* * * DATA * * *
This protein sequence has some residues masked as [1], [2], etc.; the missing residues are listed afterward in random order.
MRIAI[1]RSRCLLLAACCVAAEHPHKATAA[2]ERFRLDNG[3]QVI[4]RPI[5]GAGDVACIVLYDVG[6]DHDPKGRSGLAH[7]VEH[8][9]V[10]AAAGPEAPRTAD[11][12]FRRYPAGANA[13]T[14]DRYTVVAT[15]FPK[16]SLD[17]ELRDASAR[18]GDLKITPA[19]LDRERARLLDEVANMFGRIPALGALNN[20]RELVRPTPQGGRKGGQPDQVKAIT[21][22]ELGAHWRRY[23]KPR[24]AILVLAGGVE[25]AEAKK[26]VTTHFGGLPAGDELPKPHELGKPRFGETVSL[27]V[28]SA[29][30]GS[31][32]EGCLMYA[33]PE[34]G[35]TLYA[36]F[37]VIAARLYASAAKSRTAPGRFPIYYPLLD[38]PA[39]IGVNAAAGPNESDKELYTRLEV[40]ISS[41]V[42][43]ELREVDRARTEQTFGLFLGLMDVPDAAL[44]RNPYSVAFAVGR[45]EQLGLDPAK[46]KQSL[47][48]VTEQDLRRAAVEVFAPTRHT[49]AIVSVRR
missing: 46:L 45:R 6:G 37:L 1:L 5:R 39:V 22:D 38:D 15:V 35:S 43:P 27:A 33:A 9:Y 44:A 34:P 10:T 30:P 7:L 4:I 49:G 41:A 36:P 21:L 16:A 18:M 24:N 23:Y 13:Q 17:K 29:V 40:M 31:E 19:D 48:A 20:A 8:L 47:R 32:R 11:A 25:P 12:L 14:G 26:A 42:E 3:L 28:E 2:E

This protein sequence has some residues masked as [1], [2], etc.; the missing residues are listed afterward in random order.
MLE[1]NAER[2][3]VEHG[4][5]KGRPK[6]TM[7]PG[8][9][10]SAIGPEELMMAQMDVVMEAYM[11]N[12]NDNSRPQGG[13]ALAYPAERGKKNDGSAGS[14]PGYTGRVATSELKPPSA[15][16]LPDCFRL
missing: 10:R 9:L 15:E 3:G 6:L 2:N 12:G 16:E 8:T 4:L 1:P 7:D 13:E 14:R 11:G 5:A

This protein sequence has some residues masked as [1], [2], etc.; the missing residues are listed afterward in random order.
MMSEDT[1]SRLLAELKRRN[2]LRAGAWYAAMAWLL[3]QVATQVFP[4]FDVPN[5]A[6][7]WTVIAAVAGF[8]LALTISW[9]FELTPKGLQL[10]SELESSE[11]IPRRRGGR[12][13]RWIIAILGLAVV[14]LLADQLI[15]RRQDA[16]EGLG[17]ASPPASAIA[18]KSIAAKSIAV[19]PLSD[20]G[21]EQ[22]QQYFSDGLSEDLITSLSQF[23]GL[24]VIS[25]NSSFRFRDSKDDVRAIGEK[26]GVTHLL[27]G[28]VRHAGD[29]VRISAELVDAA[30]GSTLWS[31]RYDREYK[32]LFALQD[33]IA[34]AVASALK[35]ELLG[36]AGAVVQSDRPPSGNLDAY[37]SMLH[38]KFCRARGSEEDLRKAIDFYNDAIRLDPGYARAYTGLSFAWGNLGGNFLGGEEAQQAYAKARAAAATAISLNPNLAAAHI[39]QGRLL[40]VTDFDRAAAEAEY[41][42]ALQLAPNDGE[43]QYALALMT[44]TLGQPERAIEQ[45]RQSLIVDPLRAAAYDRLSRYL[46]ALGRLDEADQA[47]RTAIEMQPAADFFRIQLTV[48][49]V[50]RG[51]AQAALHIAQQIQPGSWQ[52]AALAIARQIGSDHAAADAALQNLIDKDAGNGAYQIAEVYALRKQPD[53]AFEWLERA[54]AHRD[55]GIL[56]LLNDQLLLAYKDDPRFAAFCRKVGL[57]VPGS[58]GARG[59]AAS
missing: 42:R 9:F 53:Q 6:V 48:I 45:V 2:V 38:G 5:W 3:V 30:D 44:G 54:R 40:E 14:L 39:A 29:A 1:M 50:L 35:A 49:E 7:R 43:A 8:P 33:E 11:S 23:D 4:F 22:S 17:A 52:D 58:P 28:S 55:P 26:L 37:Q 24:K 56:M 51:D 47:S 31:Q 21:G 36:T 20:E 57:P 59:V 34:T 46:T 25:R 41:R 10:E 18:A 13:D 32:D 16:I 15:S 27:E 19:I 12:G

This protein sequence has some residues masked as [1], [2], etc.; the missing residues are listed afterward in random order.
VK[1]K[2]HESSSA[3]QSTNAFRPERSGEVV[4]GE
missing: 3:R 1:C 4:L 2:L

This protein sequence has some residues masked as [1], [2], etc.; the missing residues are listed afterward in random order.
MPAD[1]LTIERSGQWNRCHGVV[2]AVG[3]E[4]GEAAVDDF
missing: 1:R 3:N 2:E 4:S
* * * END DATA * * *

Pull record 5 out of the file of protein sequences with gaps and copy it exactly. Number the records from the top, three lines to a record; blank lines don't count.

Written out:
This protein sequence has some residues masked as [1], [2], etc.; the missing residues are listed afterward in random order.
MPAD[1]LTIERSGQWNRCHGVV[2]AVG[3]E[4]GEAAVDDF
missing: 1:R 3:N 2:E 4:S